Saturday, April 20, 2024

Sisterly love is all about power

April 26, 2001

Power is a funny thing. Few of us ever have as much as we would like and we frequently have problems with those we think have too much of it.

Power is so desirable because it renders us out of control of our situation if we don’t have it. Many seek power any way they can – so they have some control over their lives. And because many of us don’t have much control “on the outside,” we yield power in the only place we can – the home.

My sister, Marcie, is no different. And unfortunately, she seems to think her power is over me.

In my family, few people are known by their given names: Each person has a collection of nicknames. My sister’s most enduring nickname is “Princess.”

This is not an endearing nickname given to her at a young age by doting parents; from what I can remember, it is only a few years old and I think I was its originator. It was meant to be derogatory and demeaning, and for some strange reason she loves it.

Maybe it is because she believes she is a princess – she always has. From the day I was brought home from the hospital, Marcie, five years my senior, believed she was my second mother and had the right, if not the obligation, to boss me around, nitpick my every action and make my life a living hell.

Much of Marcie’s bad behavior stems from her dire need for attention. When I was barely out of the womb, she bit my fingers with the intention of biting them off. The action was out of pure jealousy because I had stolen the spotlight once reserved only for her to tap dance on the fireplace in Wonder Woman UnderRoos or sing endless, meaningless songs she made up as she went along.

I don’t think it can be denied that I didn’t do anything to bring this on. But it didn’t stop there. Even after I moved past the defenseless stage, she made it nearly impossible to combat her constant attacks on my sanity.

As we were growing up, my parents frequently left Marcie in charge of the house and of me. These could have been great times; we could have banded together to enjoy our freedom from parents. Instead, she turned these times into a hell of indentured servitude. I was commanded to wash the dishes, vacuum the carpet or do other such chores Mom left mostly with the intention of Marcie completing. Marcie threatened to “tell” if I didn’t do what she bade.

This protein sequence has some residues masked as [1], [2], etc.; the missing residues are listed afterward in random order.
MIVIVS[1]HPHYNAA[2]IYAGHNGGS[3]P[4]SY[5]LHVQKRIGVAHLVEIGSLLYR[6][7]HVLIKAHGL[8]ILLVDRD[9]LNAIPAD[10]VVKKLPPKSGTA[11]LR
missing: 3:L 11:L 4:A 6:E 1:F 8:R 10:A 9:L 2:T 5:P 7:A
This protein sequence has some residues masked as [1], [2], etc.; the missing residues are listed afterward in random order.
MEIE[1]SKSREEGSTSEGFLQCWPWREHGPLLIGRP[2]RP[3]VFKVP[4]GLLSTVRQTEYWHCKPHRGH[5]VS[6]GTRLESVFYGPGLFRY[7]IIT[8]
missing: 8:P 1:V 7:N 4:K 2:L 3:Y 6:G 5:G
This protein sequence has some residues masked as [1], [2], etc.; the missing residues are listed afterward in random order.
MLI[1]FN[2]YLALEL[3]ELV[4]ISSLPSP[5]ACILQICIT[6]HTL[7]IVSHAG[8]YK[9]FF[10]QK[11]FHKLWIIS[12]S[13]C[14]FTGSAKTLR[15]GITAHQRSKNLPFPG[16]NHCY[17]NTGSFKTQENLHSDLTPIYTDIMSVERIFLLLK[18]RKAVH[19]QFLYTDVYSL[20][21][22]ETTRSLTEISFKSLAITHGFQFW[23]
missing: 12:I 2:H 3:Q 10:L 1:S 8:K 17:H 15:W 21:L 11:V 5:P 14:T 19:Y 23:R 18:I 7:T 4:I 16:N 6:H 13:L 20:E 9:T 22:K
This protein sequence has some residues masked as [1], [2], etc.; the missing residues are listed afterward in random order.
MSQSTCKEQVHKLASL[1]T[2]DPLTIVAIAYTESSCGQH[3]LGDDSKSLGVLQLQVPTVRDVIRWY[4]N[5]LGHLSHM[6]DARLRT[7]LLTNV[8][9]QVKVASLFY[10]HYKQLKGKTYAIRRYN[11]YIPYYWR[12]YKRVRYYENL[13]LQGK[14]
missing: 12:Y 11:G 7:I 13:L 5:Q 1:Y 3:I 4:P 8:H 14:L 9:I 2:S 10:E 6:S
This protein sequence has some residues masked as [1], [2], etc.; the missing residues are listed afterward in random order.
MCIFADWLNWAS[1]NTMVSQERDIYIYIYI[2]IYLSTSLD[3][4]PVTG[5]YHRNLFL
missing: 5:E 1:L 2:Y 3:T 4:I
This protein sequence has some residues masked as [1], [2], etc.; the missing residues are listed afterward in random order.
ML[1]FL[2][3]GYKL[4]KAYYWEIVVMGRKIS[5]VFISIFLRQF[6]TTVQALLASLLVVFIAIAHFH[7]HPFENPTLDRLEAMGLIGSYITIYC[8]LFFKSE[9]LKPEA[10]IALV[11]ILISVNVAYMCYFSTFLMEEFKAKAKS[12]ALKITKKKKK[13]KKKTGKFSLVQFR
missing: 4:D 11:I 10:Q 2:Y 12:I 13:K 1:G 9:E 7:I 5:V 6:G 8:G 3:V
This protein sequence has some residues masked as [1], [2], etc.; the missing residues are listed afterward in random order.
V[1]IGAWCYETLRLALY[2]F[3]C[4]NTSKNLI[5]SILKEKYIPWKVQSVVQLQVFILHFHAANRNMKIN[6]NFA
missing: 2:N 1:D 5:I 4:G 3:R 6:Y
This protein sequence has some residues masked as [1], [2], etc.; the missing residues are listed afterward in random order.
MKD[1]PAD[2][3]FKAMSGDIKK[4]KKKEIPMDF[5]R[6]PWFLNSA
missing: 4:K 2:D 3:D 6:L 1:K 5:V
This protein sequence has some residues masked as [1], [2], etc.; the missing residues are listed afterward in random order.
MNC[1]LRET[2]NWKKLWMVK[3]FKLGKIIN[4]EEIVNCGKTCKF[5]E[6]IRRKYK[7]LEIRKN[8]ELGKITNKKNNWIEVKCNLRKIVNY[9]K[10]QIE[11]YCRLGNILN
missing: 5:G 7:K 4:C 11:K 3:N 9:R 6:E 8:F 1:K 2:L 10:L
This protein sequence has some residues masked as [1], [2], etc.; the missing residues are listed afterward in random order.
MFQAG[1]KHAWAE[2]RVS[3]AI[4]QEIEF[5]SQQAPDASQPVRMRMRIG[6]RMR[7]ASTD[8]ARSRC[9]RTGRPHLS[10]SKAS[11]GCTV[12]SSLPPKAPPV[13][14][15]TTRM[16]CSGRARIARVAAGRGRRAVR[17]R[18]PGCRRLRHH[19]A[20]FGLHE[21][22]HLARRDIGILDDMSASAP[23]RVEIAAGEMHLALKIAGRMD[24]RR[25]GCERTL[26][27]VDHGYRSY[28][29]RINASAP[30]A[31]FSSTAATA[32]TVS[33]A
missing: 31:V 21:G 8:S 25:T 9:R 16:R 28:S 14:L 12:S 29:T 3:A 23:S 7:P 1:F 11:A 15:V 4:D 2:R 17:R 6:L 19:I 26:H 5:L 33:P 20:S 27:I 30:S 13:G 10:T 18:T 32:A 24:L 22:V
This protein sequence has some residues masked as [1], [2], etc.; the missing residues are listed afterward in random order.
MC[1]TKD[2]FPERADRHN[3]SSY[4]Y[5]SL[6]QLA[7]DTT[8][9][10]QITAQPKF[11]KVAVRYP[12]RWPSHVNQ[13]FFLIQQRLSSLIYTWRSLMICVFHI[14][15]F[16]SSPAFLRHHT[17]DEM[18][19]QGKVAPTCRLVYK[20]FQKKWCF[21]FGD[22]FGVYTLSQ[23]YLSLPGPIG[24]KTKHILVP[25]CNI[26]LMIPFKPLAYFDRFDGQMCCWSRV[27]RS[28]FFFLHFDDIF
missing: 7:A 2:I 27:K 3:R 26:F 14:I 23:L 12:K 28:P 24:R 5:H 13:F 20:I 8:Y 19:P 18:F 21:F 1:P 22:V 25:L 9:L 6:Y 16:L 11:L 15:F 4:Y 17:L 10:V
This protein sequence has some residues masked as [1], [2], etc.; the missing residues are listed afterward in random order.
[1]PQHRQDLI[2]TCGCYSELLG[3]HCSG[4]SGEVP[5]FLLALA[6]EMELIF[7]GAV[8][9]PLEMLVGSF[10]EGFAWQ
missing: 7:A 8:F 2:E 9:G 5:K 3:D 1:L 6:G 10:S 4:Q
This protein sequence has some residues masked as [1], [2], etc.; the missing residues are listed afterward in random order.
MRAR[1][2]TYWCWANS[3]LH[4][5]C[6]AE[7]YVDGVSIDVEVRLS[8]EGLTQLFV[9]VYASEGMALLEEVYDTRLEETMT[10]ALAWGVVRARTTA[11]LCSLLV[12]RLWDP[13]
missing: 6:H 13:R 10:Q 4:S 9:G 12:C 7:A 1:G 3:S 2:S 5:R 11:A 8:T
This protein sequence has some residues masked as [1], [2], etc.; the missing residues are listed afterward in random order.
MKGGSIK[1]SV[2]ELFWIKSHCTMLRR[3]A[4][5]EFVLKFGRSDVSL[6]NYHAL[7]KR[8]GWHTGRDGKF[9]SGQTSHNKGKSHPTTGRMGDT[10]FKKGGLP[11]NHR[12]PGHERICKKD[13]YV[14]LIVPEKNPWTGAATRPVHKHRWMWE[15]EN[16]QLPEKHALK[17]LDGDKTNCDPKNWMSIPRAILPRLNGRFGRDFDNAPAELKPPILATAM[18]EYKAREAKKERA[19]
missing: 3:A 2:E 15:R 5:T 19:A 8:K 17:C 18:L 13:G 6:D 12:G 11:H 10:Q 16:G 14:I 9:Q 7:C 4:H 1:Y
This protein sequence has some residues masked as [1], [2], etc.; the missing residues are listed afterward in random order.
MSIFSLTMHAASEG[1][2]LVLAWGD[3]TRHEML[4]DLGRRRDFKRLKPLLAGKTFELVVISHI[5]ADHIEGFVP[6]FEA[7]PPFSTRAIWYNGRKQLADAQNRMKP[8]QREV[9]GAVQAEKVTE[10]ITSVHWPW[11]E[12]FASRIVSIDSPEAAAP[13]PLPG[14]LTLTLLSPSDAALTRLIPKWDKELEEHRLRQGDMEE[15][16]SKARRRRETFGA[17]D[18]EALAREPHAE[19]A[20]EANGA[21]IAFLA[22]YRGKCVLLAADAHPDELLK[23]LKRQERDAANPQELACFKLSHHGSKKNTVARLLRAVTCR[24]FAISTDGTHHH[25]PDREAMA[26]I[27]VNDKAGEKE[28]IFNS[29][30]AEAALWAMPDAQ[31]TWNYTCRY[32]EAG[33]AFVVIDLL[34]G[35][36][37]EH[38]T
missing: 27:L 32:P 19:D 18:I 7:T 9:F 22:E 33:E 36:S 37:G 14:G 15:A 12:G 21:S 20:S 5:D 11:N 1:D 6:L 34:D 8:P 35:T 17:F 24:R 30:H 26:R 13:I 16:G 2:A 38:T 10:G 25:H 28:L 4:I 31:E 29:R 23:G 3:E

Despite her horrible treatment of me, I worshiped my sister. I always thought what she said was cool, listened to the music she did and tried in vain to hang out with her and her friends.

In eighth grade, I had to write a “benchmark paper” that would be used to determine which level of high school English I would be placed in. It had to be about the person who influenced me the most – I chose my sister. The gesture was repaid with a sentiment along the lines of “oh please.”

The Princess’ reign of terror continues. She commonly refers to my boyfriend as an, um, illegitimate child, and when I go home for a weekend, I am usually greeted with some insult or complaint from the second I walk in the door.

On a side note, this would be the perfect time to mention that although Marcie has a degree in molecular genetics and has a full-time job in a business consulting firm, she still lives with my parents – rent-free, I might add. I might also mention that she demanded we add HBO to our cable lineup before she moved in and has a list of food items my mother is required to purchase on each trip to the grocery store.

Last time I went home, my mother passed on a message from Marcie as we drove from Lansing to Battle Creek. I was given strict instructions to keep the bathroom clean while I was home because Marcie was now in charge of cleaning it. This was coming from the girl who has to sleep on only one half of her bed because the other half is piled with things she hasn’t taken the time to put away.

The interesting thing is, now that we have grown older, we get along fine when no one is looking. Yet every time Marcie is near me and at least one other person, she turns into the sister from hell. If the environment is right, she must take the opportunity and run with it.

For the most part, I have learned to live with Marcie’s antics. There have been times I’ve vowed to completely ignore her, but mostly I’ve just adapted to her ways. I realize she will be the biggest brat there is as long as we are both alive and she has an audience.

And yet, there’s a bit of unfinished business in all of this.

During her high school years, my sister served as her high school paper’s editor in chief. With this position came the privilege of a column in each issue.

I envied her for this and enjoyed reading it – until one day. I opened the Jackson High School Reflector News to find a column all about me. This would have been extremely flattering except that the column went on about how wonderful Marcie was, especially for having to put up with a brat sister such as myself. She couldn’t imagine how we came from the same gene pool, she said.

Her principal told me at the time that he fully expected me to pen a response to this gross injustice to my character. Well, Mr. D., it took me a while, but here it is.

Who’s got the power now, Princess?

Michonne L. Omo, outgoing State News opinion writer, can’t wait until her sister reads this. E-mail her your sibling horror stories at

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